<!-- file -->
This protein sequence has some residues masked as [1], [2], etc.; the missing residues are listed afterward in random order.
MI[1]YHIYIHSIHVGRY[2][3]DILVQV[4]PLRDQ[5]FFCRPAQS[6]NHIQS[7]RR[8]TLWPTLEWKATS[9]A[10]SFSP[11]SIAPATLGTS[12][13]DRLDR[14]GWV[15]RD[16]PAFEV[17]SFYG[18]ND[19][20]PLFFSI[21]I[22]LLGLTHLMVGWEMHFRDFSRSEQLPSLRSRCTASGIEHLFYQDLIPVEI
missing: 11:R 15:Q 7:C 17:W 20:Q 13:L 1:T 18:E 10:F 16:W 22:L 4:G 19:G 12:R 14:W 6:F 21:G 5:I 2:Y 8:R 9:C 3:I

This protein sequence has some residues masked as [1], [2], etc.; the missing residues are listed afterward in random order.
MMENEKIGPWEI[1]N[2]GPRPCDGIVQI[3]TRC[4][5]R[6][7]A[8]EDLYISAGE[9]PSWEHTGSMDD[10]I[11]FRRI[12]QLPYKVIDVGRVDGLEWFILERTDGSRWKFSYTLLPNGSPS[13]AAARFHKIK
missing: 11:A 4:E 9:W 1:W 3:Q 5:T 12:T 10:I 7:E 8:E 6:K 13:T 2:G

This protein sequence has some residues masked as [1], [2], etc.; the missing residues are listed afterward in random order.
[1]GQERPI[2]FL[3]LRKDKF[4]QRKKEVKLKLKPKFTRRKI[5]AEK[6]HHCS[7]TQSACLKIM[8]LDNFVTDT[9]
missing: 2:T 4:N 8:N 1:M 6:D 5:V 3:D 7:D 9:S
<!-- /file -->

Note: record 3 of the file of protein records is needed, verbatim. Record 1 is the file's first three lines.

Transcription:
This protein sequence has some residues masked as [1], [2], etc.; the missing residues are listed afterward in random order.
[1]GQERPI[2]FL[3]LRKDKF[4]QRKKEVKLKLKPKFTRRKI[5]AEK[6]HHCS[7]TQSACLKIM[8]LDNFVTDT[9]
missing: 2:T 4:N 8:N 1:M 6:D 5:V 3:D 7:D 9:S